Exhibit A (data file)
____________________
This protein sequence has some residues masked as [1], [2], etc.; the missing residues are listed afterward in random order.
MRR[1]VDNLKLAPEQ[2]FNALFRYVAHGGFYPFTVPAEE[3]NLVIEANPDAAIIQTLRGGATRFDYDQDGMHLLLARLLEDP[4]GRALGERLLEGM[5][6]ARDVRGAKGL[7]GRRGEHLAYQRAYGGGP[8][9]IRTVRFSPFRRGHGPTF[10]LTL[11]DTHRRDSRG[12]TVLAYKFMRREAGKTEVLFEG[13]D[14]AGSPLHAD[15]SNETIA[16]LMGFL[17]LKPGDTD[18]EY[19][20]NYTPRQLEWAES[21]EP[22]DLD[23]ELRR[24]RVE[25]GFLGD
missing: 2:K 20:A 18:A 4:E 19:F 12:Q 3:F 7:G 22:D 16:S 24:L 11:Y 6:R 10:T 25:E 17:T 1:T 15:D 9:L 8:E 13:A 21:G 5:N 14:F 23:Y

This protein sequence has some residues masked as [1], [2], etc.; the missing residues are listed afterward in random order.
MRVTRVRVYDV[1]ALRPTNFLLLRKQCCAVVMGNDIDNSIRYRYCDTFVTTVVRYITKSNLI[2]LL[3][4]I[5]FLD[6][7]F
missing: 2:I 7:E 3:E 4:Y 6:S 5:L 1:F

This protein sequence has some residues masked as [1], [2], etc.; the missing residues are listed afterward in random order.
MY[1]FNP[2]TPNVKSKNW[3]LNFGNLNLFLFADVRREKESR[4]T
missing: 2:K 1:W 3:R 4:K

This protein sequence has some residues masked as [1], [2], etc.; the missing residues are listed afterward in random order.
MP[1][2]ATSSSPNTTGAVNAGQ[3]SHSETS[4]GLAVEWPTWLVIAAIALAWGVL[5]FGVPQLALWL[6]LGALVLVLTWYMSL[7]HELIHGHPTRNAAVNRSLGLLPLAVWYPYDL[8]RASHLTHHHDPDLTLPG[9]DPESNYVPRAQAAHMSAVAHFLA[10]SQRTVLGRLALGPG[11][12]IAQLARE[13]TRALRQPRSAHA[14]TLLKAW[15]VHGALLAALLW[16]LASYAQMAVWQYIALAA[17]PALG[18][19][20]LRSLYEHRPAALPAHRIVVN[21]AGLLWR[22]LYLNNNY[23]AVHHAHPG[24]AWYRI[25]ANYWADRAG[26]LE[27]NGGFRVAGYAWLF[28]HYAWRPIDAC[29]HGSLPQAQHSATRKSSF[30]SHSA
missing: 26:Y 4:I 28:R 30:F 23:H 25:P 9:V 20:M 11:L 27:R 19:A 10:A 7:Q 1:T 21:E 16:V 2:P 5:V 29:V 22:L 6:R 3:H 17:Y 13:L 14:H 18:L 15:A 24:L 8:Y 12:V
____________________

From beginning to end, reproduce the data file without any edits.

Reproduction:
This protein sequence has some residues masked as [1], [2], etc.; the missing residues are listed afterward in random order.
MRR[1]VDNLKLAPEQ[2]FNALFRYVAHGGFYPFTVPAEE[3]NLVIEANPDAAIIQTLRGGATRFDYDQDGMHLLLARLLEDP[4]GRALGERLLEGM[5][6]ARDVRGAKGL[7]GRRGEHLAYQRAYGGGP[8][9]IRTVRFSPFRRGHGPTF[10]LTL[11]DTHRRDSRG[12]TVLAYKFMRREAGKTEVLFEG[13]D[14]AGSPLHAD[15]SNETIA[16]LMGFL[17]LKPGDTD[18]EY[19][20]NYTPRQLEWAES[21]EP[22]DLD[23]ELRR[24]RVE[25]GFLGD
missing: 2:K 20:A 18:A 4:E 19:F 12:Q 3:F 7:G 22:D 16:S 24:L 11:Y 6:R 10:T 25:E 17:T 1:T 15:D 9:L 8:E 13:A 21:G 5:N 14:F 23:Y

This protein sequence has some residues masked as [1], [2], etc.; the missing residues are listed afterward in random order.
MRVTRVRVYDV[1]ALRPTNFLLLRKQCCAVVMGNDIDNSIRYRYCDTFVTTVVRYITKSNLI[2]LL[3][4]I[5]FLD[6][7]F
missing: 2:I 7:E 3:E 4:Y 6:S 5:L 1:F

This protein sequence has some residues masked as [1], [2], etc.; the missing residues are listed afterward in random order.
MY[1]FNP[2]TPNVKSKNW[3]LNFGNLNLFLFADVRREKESR[4]T
missing: 2:K 1:W 3:R 4:K

This protein sequence has some residues masked as [1], [2], etc.; the missing residues are listed afterward in random order.
MP[1][2]ATSSSPNTTGAVNAGQ[3]SHSETS[4]GLAVEWPTWLVIAAIALAWGVL[5]FGVPQLALWL[6]LGALVLVLTWYMSL[7]HELIHGHPTRNAAVNRSLGLLPLAVWYPYDL[8]RASHLTHHHDPDLTLPG[9]DPESNYVPRAQAAHMSAVAHFLA[10]SQRTVLGRLALGPG[11][12]IAQLARE[13]TRALRQPRSAHA[14]TLLKAW[15]VHGALLAALLW[16]LASYAQMAVWQYIALAA[17]PALG[18][19][20]LRSLYEHRPAALPAHRIVVN[21]AGLLWR[22]LYLNNNY[23]AVHHAHPG[24]AWYRI[25]ANYWADRAG[26]LE[27]NGGFRVAGYAWLF[28]HYAWRPIDAC[29]HGSLPQAQHSATRKSSF[30]SHSA
missing: 26:Y 4:I 28:R 30:F 23:H 25:P 9:V 20:M 11:L 27:R 19:A 10:A 7:Q 1:T 21:E 16:V 2:P 5:V 29:V 22:L 6:R 3:H 17:Y 13:L 14:H 18:L 15:A 24:L 8:Y 12:V